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Corina Esquijarosa recall, North Bay Village, Florida (2011)

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An effort to recall Corina Esquijarosa from her position as mayor of North Bay Village, Florida was launched in June 2011. In October, recall supporters obtained enough signatures to get the Esquijarosa recall on the ballot.[1] In November, Esquijarosa resigned as mayor.[2] Esquijarosa was elected in November 2010 by a margin of six votes.[3]

Reasons for recall

Esquijarosa has faced controversy because she has claimed a homestead exemption on a Miami property, despite listing a North Bay Village address as her primary residence in city records and renting out the Miami property to another party. State law says the $50,000 homestead exemption can be taken only on a principal residence, not on income-producing property.[4] The Miami-Dade Office of the Property Appraiser filed a lien on the property, saying she owed $3,109.70 in back taxes due to falsely claiming a homestead exemption.[4]

Esquijarosa has also been accused of lying on her personal financial interest statement by failing to disclose that she had civil judgments against her. She says she made a paperwork error.[3]

In September 2011, the Miami-Dade Commission on Ethics and Public Trust ruled that Esquijarosa violated the county ethics code by not declaring a mortgage and rental income on financial disclosure forms when she ran for office. She was fined $500 by the ethics commission for the offense.[4]

Al Blake, chairman of the recall committee, says he is advocating for Esquijarosa's recall because of "her dishonesty to the taxpayers."[3] Blake says, "People know exactly what she has been accused of, and they are not just accusations. She was found guilty by the Ethics Commission and the Property Appraiser. We don’t want her dishonesty in our government.”[4]

Esquijarosa's written response reads, "“I am disheartened that this recall effort has been contrived by malicious and mean-spirited persons who supported my opponent(s) in the mayoral election. While this recall effort is distracting, expensive, and unwise, diverting important attention away from the pressing issues of the day, I put my faith in the wisdom of the electorate."[3]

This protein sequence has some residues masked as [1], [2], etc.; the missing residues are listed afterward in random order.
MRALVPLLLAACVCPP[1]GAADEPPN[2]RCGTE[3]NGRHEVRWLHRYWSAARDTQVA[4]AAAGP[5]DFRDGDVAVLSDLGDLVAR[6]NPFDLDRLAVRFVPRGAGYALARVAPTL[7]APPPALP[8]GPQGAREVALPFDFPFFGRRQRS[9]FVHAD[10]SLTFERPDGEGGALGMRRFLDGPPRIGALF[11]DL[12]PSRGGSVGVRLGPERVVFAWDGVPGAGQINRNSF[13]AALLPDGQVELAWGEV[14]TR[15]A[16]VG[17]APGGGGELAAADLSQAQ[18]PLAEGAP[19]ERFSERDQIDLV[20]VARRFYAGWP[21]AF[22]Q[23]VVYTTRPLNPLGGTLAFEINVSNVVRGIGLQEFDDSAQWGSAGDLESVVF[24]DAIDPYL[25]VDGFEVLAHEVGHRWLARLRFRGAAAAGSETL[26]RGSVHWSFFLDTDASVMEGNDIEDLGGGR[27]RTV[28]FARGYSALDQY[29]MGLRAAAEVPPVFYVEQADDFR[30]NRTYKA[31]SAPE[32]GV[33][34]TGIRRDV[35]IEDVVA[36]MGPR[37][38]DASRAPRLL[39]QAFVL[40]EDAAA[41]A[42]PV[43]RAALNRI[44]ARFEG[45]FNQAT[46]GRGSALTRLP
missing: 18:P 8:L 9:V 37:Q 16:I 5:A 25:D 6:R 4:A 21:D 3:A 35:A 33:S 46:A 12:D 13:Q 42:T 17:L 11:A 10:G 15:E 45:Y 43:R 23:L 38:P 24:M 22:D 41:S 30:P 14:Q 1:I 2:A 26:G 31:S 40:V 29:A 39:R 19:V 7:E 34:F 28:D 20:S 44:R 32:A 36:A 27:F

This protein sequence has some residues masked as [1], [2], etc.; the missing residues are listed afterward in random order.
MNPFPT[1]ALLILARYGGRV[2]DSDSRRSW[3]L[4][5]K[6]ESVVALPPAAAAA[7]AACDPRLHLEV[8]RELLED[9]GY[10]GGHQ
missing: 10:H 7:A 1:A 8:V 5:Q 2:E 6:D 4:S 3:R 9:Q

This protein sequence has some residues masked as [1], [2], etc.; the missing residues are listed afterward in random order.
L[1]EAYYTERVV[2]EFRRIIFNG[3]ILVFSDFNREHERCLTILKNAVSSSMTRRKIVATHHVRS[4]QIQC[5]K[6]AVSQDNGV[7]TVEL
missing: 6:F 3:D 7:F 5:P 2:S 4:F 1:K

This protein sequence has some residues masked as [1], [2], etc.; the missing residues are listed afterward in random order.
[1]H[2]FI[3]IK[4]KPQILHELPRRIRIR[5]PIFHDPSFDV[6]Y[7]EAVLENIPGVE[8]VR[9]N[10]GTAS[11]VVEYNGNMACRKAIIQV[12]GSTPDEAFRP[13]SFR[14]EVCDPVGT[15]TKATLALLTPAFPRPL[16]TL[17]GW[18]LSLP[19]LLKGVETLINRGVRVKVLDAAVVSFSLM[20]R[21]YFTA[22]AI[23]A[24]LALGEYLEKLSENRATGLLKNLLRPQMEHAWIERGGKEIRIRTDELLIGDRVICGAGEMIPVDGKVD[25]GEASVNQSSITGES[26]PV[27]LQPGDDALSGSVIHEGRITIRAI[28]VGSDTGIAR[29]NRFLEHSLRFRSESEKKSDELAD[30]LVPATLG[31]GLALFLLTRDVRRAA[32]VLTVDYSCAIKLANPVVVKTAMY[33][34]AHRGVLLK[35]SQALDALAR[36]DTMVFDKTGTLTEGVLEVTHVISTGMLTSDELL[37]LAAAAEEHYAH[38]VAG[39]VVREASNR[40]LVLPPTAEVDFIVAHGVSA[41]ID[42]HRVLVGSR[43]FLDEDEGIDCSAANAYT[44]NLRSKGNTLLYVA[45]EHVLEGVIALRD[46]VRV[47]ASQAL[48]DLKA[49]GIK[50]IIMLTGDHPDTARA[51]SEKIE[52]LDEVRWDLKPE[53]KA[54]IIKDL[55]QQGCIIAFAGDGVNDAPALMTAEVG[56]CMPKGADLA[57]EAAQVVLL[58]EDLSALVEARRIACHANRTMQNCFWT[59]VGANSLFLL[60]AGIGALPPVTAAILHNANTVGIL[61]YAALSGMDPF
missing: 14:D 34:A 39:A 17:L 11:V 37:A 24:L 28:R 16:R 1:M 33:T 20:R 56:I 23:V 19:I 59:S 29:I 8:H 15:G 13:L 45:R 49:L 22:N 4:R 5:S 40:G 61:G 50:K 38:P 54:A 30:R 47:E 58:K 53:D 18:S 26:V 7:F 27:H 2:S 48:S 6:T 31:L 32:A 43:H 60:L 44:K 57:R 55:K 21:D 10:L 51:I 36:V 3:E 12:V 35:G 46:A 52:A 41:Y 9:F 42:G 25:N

Path to the ballot

The recall was organized by a group called Citizens For Full Disclosure. Al Blake, an activist and former city commissioner, was the chairman of the recall committee. The recall effort began on June 2 when Blake filed a Statement of Grounds for the Recall of North Bay Village Mayor Corina Esquijarosa.

Signature gathering occurred in two stages. Recall proponents submitted a first round of 414 signatures in July 2011, which was over 100 more signatures than is required by law. North Bay Village Clerk Yvonne Hamilton then submitted those signatures to the county supervisor of elections in order to verify them.[5] In October 2011, the second round of signatures, this one containing over 500, was turned in. 412 signatures, representing 15% of voters, must be validated for the recall effort to move forward. Pending verification of this final round of signatures, a recall election will be scheduled.[4]

In October 2011, the Miami-Dade Elections Office verified that recall supporters had turned in 520 valid signatures, 80 more than were required.[1] A recall election had not yet been set when Esquijarosa resigned.[2]

See also

References